Upon learning at a conference that black mothers in the U.S. die at three to four times the rate of white mothers, one of the widest of all racial disparities in women's health, Richards decided to take further action to help her community. She, along with a handful of fellow nurses, volunteered to provide antepartum, childbirth and postpartum education to the women living at the shelter. Additionally, they looked for other ways to boost the spirits of the residents, like throwing baby showers and bringing in guest speakers. When COVID-19 hit and in-person gatherings were no longer possible, Richards and her team found creative workarounds and created holiday care packages for the mothers instead.

Keep Reading Show less

The fasting period of Ramadan observed by Muslims around the world is a both an individual and communal observance. For the individual, it's a time to grow closer to God through sacrifice and detachment from physical desires. For the community, it's a time to gather in joy and fellowship at sunset, breaking bread together after abstaining from food and drink since sunrise.

The COVID-19 pandemic has limited group gatherings in many countries, putting a damper on the communal part of Ramadan. But for one community in Barcelona, Spain, a different faith has stepped up to make the after sunset meal, known as Iftar, as safe as possible for the Muslim community.

According to Reuters, Father Peio Sanchez, Santa Anna's rector, has opened the doors of the Catholic church's open-air cloisters to local Muslims to use for breaking the Ramadan fast. He sees the different faiths coming together as a symbol of civic coexistence.

Keep Reading Show less
Courtesy of CeraVe
True

"I love being a nurse because I have the honor of connecting with my patients during some of their best and some of their worst days and making a difference in their lives is among the most rewarding things that I can do in my own life" - Tenesia Richards, RN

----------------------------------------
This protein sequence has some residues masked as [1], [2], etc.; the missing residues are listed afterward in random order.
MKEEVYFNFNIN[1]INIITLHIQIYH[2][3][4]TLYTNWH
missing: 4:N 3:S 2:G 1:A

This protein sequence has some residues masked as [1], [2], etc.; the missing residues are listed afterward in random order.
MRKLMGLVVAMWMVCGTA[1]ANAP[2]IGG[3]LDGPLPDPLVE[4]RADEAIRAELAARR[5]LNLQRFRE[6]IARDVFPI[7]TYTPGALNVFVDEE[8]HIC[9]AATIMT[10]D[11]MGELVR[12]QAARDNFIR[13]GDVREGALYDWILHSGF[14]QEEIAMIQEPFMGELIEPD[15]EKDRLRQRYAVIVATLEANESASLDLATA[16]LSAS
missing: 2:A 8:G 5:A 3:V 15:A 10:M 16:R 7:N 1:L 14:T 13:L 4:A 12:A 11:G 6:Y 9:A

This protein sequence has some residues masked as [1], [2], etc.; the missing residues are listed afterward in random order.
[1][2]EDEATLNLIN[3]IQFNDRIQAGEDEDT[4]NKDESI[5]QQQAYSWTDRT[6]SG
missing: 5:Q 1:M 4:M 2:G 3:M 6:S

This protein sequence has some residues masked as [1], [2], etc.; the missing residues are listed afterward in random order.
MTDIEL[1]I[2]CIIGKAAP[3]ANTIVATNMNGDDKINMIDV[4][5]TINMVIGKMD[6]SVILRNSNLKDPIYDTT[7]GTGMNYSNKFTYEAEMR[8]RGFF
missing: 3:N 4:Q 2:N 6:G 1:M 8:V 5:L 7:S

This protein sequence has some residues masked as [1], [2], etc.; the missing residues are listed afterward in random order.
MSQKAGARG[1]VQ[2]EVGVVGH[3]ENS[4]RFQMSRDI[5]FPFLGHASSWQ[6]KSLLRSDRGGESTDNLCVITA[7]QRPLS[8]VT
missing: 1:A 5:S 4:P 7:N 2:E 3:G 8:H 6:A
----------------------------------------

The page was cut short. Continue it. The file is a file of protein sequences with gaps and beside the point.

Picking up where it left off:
From ushering new life into the world to holding the hand of a patient as they take their last breath, nurses are everyday heroes that deserve our respect and appreciation.

To give back to this community that is always giving so selflessly to others, CeraVe® put out a call to nurses to share their stories for a chance to be featured in Heroes Behind the Masks, a digital content series shining a light on nurses who go above and beyond to provide safe and quality care to patients and their communities.

First up: Tenesia Richards, a labor and delivery nurse working in New York City who, in addition to her regular job, started a community outreach program in a homeless shelter that houses expectant mothers for up to one year postpartum.

Tenesia | Heroes Behind the Masks presented by CeraVe www.youtube.com

Upon learning at a conference that black mothers in the U.S. die at three to four times the rate of white mothers, one of the widest of all racial disparities in women's health, Richards decided to take further action to help her community. She, along with a handful of fellow nurses, volunteered to provide antepartum, childbirth and postpartum education to the women living at the shelter. Additionally, they looked for other ways to boost the spirits of the residents, like throwing baby showers and bringing in guest speakers. When COVID-19 hit and in-person gatherings were no longer possible, Richards and her team found creative workarounds and created holiday care packages for the mothers instead.

Keep Reading Show less